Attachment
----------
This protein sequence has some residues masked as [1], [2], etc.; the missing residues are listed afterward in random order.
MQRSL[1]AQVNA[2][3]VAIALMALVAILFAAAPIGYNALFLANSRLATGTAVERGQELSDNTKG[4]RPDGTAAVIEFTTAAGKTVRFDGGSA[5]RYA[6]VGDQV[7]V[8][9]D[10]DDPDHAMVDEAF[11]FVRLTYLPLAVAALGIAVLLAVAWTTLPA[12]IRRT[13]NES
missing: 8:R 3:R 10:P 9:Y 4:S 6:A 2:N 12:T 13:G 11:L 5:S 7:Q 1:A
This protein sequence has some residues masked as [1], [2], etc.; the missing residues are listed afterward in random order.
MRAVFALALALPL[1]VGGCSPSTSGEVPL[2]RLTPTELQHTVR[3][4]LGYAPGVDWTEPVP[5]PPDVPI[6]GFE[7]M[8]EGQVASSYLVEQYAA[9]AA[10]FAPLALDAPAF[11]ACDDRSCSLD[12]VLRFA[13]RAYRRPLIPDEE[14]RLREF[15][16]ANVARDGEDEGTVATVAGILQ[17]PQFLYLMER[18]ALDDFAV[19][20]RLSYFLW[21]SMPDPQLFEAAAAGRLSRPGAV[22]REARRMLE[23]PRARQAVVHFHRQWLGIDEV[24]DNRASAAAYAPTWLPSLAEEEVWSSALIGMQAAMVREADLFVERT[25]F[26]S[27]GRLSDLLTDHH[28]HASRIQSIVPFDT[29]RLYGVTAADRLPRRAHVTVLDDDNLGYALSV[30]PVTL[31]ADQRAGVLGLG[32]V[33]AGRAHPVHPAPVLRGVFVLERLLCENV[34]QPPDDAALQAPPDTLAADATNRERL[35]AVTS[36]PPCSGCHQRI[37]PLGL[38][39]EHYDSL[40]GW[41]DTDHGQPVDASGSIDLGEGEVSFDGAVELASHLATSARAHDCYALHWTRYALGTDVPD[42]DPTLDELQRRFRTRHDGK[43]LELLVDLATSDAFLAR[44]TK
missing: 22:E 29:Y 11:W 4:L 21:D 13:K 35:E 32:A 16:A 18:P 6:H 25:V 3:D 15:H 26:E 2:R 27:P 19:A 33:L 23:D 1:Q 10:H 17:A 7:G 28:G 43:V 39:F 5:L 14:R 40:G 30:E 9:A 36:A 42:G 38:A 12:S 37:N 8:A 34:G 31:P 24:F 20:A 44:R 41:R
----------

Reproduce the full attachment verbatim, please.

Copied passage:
This protein sequence has some residues masked as [1], [2], etc.; the missing residues are listed afterward in random order.
MQRSL[1]AQVNA[2][3]VAIALMALVAILFAAAPIGYNALFLANSRLATGTAVERGQELSDNTKG[4]RPDGTAAVIEFTTAAGKTVRFDGGSA[5]RYA[6]VGDQV[7]V[8][9]D[10]DDPDHAMVDEAF[11]FVRLTYLPLAVAALGIAVLLAVAWTTLPA[12]IRRT[13]NES
missing: 8:R 3:R 10:P 9:Y 4:S 6:A 2:N 12:T 13:G 11:L 5:S 7:Q 1:A
This protein sequence has some residues masked as [1], [2], etc.; the missing residues are listed afterward in random order.
MRAVFALALALPL[1]VGGCSPSTSGEVPL[2]RLTPTELQHTVR[3][4]LGYAPGVDWTEPVP[5]PPDVPI[6]GFE[7]M[8]EGQVASSYLVEQYAA[9]AA[10]FAPLALDAPAF[11]ACDDRSCSLD[12]VLRFA[13]RAYRRPLIPDEE[14]RLREF[15][16]ANVARDGEDEGTVATVAGILQ[17]PQFLYLMER[18]ALDDFAV[19][20]RLSYFLW[21]SMPDPQLFEAAAAGRLSRPGAV[22]REARRMLE[23]PRARQAVVHFHRQWLGIDEV[24]DNRASAAAYAPTWLPSLAEEEVWSSALIGMQAAMVREADLFVERT[25]F[26]S[27]GRLSDLLTDHH[28]HASRIQSIVPFDT[29]RLYGVTAADRLPRRAHVTVLDDDNLGYALSV[30]PVTL[31]ADQRAGVLGLG[32]V[33]AGRAHPVHPAPVLRGVFVLERLLCENV[34]QPPDDAALQAPPDTLAADATNRERL[35]AVTS[36]PPCSGCHQRI[37]PLGL[38][39]EHYDSL[40]GW[41]DTDHGQPVDASGSIDLGEGEVSFDGAVELASHLATSARAHDCYALHWTRYALGTDVPD[42]DPTLDELQRRFRTRHDGK[43]LELLVDLATSDAFLAR[44]TK
missing: 22:E 29:Y 11:W 4:L 21:D 13:K 35:E 32:A 16:A 18:P 6:H 25:V 3:D 15:H 26:E 2:R 27:P 19:A 33:L 23:D 1:Q 10:H 17:A 7:G 28:G 43:V 39:F 5:L 14:R 40:G 30:E 9:A 36:A 42:G 38:A 12:S 37:N 8:A 34:G 31:P 24:F 20:A 44:R 41:R